The Next Chapter

Why Susan Juby loves audiobooks

The award-winning author explains why she loves listening to books so much, and shares some of her favourites.
The author of Republic of Dirt shares her favourite audiobooks. (Delgado Photography)
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Long gone are the days when the only way to enjoy a book was to crack open a hardcover or paperback edition. Now, of course, you can catch up on your favourite author's latest on an e-reader, tablet or even your phone. And for those who prefer to have someone read to them, there are always audiobooks — Susan Juby's go-to. The author of many acclaimed YA books, as well as the 2016 Stephen Leacock Medal-winning novel Republic of Dirt, Juby is an occasional columnist for The Next Chapter.

From Victoria, B.C., she talks about why audiobooks are so dear to her heart and recommends three of her favourites. This interview originally aired in January 2017.

Her audiobook strategy 

I love a long audiobook. If I'm going to pay for an audiobook I want it to be as long as possible. I find I can squeeze in the time in my day to read shorter paper copies, but for a really long book, audiobooks work really well. So I just chose the biggest ones, and then a series that I love. 

Louise Penny's books read by Ralph Cosham and Robert Bathurst

​Audiobook readers, or listeners, fall in love with the books' readers. One of my favourite writers is Louise Penny and about six of her audiobooks were read by Ralph Cosham. A lot of us were very attached to Ralph Cosham's work, but he passed away suddenly and I think it was really difficult for her listeners to understand that their reader was going to change. The series has been taken over by Robert Bathurst — he's taken over the narration of the last two books in the series and he's done a superb job. He has a different quality of voice, but he captures the humour of the books and some of the poetry that Louise Penny includes. She's got this really compelling warmth in her books and he's got that.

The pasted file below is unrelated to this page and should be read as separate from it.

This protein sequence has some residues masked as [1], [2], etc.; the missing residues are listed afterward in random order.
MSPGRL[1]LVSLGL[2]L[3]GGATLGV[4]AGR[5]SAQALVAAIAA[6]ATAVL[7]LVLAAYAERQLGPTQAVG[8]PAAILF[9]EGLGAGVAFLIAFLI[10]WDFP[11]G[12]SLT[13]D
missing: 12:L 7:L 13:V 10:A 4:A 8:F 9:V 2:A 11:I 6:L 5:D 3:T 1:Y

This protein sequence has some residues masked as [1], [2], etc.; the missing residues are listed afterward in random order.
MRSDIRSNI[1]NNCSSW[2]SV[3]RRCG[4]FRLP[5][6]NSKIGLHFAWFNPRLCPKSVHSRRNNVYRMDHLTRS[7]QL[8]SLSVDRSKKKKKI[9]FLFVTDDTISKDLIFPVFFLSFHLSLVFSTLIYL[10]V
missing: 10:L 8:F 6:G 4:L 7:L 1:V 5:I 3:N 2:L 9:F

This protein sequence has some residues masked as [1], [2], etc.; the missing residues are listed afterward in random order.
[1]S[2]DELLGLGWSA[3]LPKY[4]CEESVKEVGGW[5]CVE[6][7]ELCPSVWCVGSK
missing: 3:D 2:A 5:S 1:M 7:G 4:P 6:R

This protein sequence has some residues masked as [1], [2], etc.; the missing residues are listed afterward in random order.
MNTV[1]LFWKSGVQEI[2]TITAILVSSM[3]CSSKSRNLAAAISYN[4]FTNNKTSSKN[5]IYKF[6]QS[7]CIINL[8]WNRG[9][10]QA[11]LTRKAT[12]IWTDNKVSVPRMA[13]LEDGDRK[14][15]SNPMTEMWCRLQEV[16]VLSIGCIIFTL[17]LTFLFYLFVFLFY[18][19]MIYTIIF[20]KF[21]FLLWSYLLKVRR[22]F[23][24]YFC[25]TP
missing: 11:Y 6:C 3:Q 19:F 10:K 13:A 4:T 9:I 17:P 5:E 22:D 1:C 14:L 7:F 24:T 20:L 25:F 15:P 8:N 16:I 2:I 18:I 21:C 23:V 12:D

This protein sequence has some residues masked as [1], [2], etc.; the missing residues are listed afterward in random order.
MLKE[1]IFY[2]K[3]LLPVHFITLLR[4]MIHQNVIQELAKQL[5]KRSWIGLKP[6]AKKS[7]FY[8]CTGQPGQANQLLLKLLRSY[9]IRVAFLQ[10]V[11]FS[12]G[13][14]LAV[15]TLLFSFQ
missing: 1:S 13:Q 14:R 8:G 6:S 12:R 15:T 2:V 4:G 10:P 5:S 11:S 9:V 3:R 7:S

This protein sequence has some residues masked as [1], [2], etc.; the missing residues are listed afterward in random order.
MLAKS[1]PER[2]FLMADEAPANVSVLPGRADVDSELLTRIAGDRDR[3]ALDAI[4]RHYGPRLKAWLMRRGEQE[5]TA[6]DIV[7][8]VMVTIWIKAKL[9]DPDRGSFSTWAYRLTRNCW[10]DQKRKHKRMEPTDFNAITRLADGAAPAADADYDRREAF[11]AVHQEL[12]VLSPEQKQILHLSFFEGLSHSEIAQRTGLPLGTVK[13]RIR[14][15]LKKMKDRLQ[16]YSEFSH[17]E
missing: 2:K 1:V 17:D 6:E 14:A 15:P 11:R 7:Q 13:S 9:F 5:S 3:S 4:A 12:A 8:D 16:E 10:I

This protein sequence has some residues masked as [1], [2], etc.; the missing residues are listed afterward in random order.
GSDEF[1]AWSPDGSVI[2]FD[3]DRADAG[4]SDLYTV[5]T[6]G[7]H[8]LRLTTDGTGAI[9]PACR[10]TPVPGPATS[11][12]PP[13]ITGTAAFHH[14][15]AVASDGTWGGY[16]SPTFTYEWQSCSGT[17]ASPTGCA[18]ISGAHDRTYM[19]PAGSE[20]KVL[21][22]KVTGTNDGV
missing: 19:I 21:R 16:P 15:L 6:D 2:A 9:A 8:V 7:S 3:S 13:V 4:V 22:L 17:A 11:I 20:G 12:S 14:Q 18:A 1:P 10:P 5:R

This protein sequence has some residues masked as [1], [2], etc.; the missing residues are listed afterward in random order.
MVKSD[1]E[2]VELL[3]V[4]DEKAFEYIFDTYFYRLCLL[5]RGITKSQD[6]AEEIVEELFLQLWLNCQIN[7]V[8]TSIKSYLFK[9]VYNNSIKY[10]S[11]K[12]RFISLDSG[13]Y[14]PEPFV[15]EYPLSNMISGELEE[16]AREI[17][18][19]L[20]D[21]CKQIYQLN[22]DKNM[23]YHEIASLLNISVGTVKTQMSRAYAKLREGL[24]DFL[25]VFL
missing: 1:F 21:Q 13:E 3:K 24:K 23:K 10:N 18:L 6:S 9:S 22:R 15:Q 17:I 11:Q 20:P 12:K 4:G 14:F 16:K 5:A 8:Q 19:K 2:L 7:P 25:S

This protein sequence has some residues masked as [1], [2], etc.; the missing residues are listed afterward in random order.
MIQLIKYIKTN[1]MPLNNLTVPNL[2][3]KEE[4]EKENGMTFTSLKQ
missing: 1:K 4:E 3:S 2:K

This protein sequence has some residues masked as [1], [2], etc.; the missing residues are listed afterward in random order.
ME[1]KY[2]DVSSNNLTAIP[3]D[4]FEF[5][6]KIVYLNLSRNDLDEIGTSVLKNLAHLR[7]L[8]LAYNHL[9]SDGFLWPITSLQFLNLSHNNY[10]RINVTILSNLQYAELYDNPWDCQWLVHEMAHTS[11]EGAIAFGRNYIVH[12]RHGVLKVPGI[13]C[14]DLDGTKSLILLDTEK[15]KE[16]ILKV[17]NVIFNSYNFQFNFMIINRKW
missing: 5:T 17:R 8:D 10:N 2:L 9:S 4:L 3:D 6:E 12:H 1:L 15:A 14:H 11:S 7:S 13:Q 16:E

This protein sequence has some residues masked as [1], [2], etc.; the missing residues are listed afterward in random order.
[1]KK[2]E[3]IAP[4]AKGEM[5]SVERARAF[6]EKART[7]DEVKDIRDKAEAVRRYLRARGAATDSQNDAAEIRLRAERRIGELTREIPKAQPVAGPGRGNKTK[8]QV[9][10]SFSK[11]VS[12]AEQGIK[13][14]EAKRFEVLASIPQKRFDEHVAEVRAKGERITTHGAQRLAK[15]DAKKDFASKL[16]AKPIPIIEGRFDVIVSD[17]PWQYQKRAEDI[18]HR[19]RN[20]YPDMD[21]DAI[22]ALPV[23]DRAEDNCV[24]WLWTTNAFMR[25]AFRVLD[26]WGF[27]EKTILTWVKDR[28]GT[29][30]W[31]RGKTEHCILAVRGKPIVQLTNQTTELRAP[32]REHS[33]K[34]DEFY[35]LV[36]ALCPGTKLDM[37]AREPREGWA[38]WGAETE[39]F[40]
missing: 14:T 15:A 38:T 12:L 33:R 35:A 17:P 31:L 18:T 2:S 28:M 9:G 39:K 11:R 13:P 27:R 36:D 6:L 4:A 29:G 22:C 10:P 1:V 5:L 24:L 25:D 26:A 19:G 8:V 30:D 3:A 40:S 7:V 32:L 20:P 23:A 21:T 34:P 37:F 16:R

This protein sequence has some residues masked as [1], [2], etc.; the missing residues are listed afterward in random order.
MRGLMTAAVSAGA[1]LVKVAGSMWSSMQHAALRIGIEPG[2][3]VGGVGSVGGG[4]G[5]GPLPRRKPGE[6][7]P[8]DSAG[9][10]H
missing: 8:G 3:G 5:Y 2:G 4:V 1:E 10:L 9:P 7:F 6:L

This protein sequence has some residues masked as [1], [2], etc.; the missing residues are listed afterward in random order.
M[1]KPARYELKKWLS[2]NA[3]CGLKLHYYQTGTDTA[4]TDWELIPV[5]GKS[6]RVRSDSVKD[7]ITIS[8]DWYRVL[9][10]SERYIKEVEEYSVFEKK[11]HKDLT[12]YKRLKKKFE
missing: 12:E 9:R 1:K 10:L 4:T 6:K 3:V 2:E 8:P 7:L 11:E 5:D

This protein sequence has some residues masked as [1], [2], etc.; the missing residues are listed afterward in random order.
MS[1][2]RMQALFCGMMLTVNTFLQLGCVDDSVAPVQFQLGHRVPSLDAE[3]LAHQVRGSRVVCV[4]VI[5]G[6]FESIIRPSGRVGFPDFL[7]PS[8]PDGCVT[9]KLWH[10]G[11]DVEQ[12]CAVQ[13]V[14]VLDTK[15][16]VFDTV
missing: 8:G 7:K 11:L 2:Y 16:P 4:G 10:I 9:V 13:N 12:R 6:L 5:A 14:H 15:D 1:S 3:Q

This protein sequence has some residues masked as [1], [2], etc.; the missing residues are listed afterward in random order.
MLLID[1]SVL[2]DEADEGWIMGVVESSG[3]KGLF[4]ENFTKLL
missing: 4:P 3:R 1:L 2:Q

The Kingkiller Chronicles by Patrick Rothfuss, narrated by Nick Podehl

I would consider this a gateway audiobook for people, because they are so long. The first two books in the projected trilogy are The Name of the Wind and The Wise Man's Fear. This story is full of adventure and delights, and the longer it goes on the deeper it gets. My university students raved about these books, and after I listened to them I understood their enthusiasm. Even if you've already read them, you should probably listen to the audiobooks. Nick Podehl has the perfect voice for an epic, coming-of-age magician's tale. 

Far from the Tree by Andrew Solomon, narrated by Andrew Solomon

Not all author-read books really work, Andrew Solomon has this particular and quiet, deliberate way of speaking that works beautifully with his subject matter. He spent 10 years working on this book, and interviewed hundreds of families on topics ranging from raising deaf children to children with multiple disabilities, transgender kids to musical prodigies. This book is packed with historical, political, medical and social information, as well as a host of gripping individual family portraits. For a book that's really full of information, it's as compelling in the 40th hour as it is in the first. 

Susan Juby's comments have been edited and condensed. 

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